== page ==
The World

Weekdays at 8 PM
  • Hosted by Lisa Mullins

PRI’s The World is a one-hour, weekday radio news magazine offering a mix of news, features, interviews, and music from around the globe. Hosted by Lisa Mullins in Boston, it is the first global radio news program developed specifically for an American audience.

Visit The World website.

US Army

When you think of war scares back in the Cold War, most people think about the Cuban missile crisis in 1962. But a newly declassified document reveals just how close we came to nuclear Armageddon in the 1980s, under President Ronald Reagan.

In Brussels, Belgium, a kitty is under siege

16 hours ago
<a class="twitter-atreply pretty-link" href="" role="presentation">@svengatz</a>&nbsp;/ Twitter

Brussels, Belgium, has been on lockdown the past few days.

During the lockdown, Belgian police have asked locals to refrain from tweeting about any police activity. No tweeting, fine. But what about meowing?

In response to the police request, the world got a taste of the Belgian sense of humor as Belgians flooded twitter with mocking photos of cats.

In South Africa, it's called the Black Tax

16 hours ago
Sarah Birnbaum

Africans have felt a duty to care for extended family forever, but the way the new generation is dealing with this pressure is changing.

Diana Matumba grew up in Limpopo, one of the poorest regions in South Africa. 

There are no paved roads.  It’s a struggle to find a place to make a phone call. 

“Don’t even try finding it on GPS!” Matumba says.

She describes her village as remote, quaint and though she’s loathe to use the term, a little “backwards by advancement standards.” She says most people live in tiny houses.

April Rocha

ISIS spells it out plain and clear in the February issue of its propaganda magazine Dabiq. 

It calls for the elimination of the "gray zone," that intellectual space inhabited by Muslims who don't side with religious extremists. You're with us or against us, the jihadis argue. 

Most Muslims around the world are unimpressed.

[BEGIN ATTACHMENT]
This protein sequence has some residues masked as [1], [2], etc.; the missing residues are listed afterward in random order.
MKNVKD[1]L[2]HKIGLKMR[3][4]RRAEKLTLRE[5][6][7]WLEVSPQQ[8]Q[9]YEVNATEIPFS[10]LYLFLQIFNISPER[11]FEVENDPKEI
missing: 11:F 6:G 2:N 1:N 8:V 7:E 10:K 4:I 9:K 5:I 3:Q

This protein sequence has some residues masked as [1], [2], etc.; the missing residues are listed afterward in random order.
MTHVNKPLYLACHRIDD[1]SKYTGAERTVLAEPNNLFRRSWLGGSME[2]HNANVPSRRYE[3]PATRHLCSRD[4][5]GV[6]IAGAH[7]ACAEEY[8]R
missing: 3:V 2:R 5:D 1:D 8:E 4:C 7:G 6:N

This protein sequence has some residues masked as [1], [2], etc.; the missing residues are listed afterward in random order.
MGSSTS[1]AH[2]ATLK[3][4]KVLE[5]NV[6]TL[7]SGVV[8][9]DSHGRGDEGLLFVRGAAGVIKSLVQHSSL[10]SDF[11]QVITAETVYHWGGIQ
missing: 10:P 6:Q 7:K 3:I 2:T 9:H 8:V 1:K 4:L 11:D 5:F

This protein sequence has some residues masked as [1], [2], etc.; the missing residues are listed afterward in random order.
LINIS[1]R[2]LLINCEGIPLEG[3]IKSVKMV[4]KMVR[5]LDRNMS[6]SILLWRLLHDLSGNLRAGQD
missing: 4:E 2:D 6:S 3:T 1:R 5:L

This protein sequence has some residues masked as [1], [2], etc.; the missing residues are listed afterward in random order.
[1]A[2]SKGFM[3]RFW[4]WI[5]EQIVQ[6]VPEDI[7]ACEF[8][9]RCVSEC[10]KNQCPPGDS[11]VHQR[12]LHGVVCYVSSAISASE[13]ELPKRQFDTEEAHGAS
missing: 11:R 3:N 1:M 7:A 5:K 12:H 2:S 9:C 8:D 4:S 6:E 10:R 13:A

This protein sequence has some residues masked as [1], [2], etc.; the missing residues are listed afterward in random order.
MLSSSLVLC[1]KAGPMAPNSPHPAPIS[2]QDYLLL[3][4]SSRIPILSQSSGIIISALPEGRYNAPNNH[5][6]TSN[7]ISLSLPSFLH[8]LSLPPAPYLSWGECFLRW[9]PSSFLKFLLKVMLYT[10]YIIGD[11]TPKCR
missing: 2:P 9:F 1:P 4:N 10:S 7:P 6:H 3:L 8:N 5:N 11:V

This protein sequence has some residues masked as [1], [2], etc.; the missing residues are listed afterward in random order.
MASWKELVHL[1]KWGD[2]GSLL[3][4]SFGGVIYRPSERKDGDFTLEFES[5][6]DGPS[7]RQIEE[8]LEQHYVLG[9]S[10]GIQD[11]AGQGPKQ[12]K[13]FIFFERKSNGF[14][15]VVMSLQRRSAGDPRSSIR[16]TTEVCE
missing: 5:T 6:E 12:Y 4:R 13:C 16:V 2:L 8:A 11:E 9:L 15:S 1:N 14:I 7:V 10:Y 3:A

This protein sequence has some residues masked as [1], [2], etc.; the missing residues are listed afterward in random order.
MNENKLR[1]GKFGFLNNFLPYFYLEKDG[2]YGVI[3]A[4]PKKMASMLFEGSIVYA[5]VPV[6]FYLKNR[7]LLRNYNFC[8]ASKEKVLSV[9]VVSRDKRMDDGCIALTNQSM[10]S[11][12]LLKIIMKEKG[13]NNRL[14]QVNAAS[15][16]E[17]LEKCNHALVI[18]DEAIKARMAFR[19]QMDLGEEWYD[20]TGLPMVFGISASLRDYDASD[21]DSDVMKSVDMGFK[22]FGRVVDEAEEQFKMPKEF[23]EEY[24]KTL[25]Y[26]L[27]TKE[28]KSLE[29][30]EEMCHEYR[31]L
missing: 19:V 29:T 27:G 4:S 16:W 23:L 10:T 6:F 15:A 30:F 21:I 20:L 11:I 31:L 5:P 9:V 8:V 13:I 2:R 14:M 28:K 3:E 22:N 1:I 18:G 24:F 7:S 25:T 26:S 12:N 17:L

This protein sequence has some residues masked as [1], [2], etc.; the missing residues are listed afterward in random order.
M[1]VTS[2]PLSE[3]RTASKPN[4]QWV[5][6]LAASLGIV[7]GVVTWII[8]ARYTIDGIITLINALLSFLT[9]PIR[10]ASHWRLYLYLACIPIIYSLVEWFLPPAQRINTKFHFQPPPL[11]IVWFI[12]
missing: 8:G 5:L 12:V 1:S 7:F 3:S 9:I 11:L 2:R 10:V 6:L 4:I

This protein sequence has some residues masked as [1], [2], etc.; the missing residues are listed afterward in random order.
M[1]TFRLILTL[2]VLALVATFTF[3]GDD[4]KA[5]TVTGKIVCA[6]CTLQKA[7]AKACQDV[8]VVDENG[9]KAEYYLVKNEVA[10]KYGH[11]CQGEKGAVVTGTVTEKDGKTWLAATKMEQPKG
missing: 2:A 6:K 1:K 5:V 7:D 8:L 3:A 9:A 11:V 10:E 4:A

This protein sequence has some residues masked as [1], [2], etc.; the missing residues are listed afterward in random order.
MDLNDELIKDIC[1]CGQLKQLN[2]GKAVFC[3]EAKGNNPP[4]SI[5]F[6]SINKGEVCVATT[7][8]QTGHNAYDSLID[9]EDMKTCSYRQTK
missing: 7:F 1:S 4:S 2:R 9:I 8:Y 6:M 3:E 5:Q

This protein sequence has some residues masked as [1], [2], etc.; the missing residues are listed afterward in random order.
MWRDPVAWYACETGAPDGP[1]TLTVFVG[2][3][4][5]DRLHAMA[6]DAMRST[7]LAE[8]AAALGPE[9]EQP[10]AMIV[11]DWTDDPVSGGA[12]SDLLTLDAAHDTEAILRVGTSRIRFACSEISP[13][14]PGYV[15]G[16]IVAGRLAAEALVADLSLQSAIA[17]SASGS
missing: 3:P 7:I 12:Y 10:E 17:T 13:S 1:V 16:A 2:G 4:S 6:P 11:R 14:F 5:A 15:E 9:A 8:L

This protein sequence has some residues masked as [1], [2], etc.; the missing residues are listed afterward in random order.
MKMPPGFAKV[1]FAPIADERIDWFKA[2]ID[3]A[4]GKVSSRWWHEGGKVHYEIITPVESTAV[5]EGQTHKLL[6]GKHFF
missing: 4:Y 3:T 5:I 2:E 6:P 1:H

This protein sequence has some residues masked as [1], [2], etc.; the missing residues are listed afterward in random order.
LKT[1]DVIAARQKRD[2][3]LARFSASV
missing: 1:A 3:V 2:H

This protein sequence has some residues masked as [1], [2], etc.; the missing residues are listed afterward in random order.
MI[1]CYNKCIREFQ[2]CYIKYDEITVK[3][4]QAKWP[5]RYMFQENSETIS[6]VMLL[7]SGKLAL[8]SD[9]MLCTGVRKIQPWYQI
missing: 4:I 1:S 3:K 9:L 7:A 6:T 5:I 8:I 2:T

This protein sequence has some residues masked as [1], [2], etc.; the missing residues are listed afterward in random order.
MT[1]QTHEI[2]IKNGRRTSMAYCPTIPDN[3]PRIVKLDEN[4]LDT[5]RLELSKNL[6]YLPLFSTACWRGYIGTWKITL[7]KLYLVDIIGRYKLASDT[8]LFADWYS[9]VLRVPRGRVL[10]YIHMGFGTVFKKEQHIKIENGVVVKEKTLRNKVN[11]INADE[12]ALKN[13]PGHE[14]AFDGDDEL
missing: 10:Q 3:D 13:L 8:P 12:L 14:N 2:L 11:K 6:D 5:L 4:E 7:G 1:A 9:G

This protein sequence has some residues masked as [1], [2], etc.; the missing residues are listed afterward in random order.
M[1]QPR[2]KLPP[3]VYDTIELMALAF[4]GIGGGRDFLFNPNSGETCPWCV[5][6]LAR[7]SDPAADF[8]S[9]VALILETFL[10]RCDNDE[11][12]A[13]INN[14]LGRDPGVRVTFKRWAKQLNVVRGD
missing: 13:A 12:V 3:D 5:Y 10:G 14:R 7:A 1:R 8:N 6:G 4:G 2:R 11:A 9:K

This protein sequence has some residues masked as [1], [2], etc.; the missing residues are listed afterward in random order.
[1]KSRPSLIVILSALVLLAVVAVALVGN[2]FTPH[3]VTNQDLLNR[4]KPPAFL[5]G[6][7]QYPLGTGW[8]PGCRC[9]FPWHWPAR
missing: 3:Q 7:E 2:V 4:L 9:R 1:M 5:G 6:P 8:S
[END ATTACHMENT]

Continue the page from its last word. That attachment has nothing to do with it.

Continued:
"My entire life is gray," says Moroccan American author Laila Lalami. "My friends are from all kinds of different religions, or no religion at all. And so all of our lives in a sense are grey."

Photo by&nbsp;Ammar Abdullah / Reuters.&nbsp;

This Thanksgiving, Paul Katcher wanted to reflect not only on what he’s grateful for, but also for all the choices he doesn’t have to make, the kind of bleak decisions faced by Syrian civilians caught in the middle of the country’s brutal civil war.

Yves Herman/Reuters

Belgium has had a reputation for many things. Chocolate. Beer. French fries with mayonaisse.

But a hotbed for jihadist activity? 

Two of the terrorists involved in the November 13 Paris attacks were identified as French citizens from the Brussels neighborhood of Molenbeek. That district has also been linked to two other major Islamic teror attacks: The rampage at the Charlie Hebdo satirical magazine offices and a plot against a train from Paris to Belgium.

What is it about Belgium? How did it get on this particular map?

Dominic Ebenbichler/Reuters

One of the men who blew themselves up near the soccer stadium in Paris on Nov. 13 had a passport near his body.

French and Greek officials later said that the bomber's fingerprints matched those of a man who had arrived on European shores on October 3. He had gone to Turkey, Greece and later on to France.

But the passport turned out to be fake.

His was one of thousands of fake Syrian passports in circulation today. Syrian passports have become valuable with the rise in the number of refugees and the war in Syria.

Daniel Estrin

A day after the Paris attacks, Steve Puget decided to help find people searching for their loved ones who had gone missing.

He opened a Facebook page he called Recherche Paris, or “Search Paris.” His first post went like this: “If you’re looking for someone who was in Paris last night, send a description and the place where that person was.”

When he woke up the next morning, the page had about 400 likes, and people started writing messages asking for help finding their loved ones.

Jeb Sharp

Molenbeek is just a quick subway ride away from downtown Brussels. And it’s a community struggling to come to terms with the terrorists in its midst.

Sara Corsius is a concert organizer here. She's reeling from news of the attacks in Paris a week ago but also fiercely protective of her community where some of the perpetrators grew up and lived and worked.

She's also real about the dangers ahead.

"The first reaction is everyone understand we can't react in fear," she said. "The second reaction is be very afraid."

Christian Hartmann/Reuters

One thing to notice about the terrorist incident in Bamako on Friday was the speed with which Malian security forces responded. As soon as word got out that active shooters were in the upscale Radisson Blu hotel, security forces got moving.

Very quickly, they went on the attack, clearing the hotel floor by floor. There were casualties, but dozens of hostages were freed. French and US special forces, on training missions in Mali, were able to assist.